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Disease carrying colonizers on the move: predicting the spread of ticks across Canada

05 March 2012 British Ecological Society (BES)

Researchers are watching as ticks that carry Lyme disease colonize Canada, but their research aims to predict the communities most likely to be hit by this sickness. “Our findings will help community groups and government agencies to alert the Canadians who may be at risk of picking up Lyme disease – those of us who like to visit the outdoors in spring and summer, when nymphal ticks are active but difficult to spot because of their size,” said lead author Patrick Leighton of the University of Montreal’s Faculty of Veterinary Medicine. Nymphal ticks are ticks that have not yet reached full maturity. “Identifying where the ticks are setting up home helps pinpoint where Lyme disease risk will occur before people start getting the disease”.

Changes in temperature are one of the most important factors that have contributed to the spreading of tick populations across Canada since 1990. As average temperatures continue to increase over the coming decades, the area where ticks may live and reproduce will continue to reach further north. Lyme-transmitting ticks were virtually unknown in Canada in 1990, but today they may be found in areas where 18% of the country’s population lives. This figure will rise to 80% in eastern Canada by 2020, according to the researchers’ findings.

The parasites travel long-distance from the United States to settle new areas by attaching themselves to migratory birds, and once they have arrived, they colonize local areas by feeding on deer and small animals such as mice, squirrels and chipmunks.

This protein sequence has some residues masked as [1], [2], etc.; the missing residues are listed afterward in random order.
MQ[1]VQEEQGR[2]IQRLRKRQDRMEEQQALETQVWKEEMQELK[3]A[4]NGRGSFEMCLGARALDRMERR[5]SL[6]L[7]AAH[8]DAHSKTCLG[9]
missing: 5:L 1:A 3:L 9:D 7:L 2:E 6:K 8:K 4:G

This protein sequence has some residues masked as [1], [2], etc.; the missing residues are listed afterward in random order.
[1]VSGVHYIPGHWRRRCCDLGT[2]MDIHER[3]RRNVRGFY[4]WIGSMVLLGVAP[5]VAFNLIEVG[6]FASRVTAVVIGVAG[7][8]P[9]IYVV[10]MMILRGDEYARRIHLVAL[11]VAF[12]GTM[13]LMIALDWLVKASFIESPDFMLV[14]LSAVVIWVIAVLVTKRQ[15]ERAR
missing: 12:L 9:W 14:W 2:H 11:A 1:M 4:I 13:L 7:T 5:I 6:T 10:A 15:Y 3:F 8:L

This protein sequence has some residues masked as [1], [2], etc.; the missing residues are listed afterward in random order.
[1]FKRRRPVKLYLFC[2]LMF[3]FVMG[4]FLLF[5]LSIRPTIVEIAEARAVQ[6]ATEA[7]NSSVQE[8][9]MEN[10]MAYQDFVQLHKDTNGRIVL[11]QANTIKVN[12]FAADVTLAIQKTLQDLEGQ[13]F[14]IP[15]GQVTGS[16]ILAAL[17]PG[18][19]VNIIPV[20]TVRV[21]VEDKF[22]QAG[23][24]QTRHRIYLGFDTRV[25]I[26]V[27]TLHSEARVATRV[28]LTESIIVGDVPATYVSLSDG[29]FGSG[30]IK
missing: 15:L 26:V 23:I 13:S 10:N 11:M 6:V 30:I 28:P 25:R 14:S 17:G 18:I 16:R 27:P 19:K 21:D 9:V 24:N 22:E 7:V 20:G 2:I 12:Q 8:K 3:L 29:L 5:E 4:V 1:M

The researchers’ prediction model was partially built on citizen participation and it was confirmed by research that was literally undertaken in the field. Pet owners bring ticks to their family veterinarians, who are then able to provide data to public health officials regarding where the parasites were found.

Other studies have also been contributing to understanding the information in the database. “The data paint a useful picture of where and when ticks have begun colonizing different regions, identifying geographic hotspots,” Leighton explained. “We visited field sites in these areas and very simply dragged blankets along the ground. Sure enough, we found significant tick populations in these areas.” The findings were also confirmed by inspecting wild animals likely to carry the ticks.

Ticks themselves do not cause Lyme disease, but can pass on the infection when they bite. Lyme disease is treated with antibiotics and its symptoms include circular rashes and flu-like symptoms. Left untreated, it can have serious consequences but, say the researchers, people who visit the outdoors can protect themselves by wearing appropriate clothing or applying DEET-based insect repellents.

“This model provides us with an idea of where Lyme disease is likely to spread in the future, because the ticks eventually start to carry the bug that causes Lyme,” Leighton said. “In the future it will be useful to build a model that reveals how quickly the disease will spread amongst these new tick populations.”

The findings were published in the British Ecological Society’s Journal of Applied Ecology on 6 March 2012.

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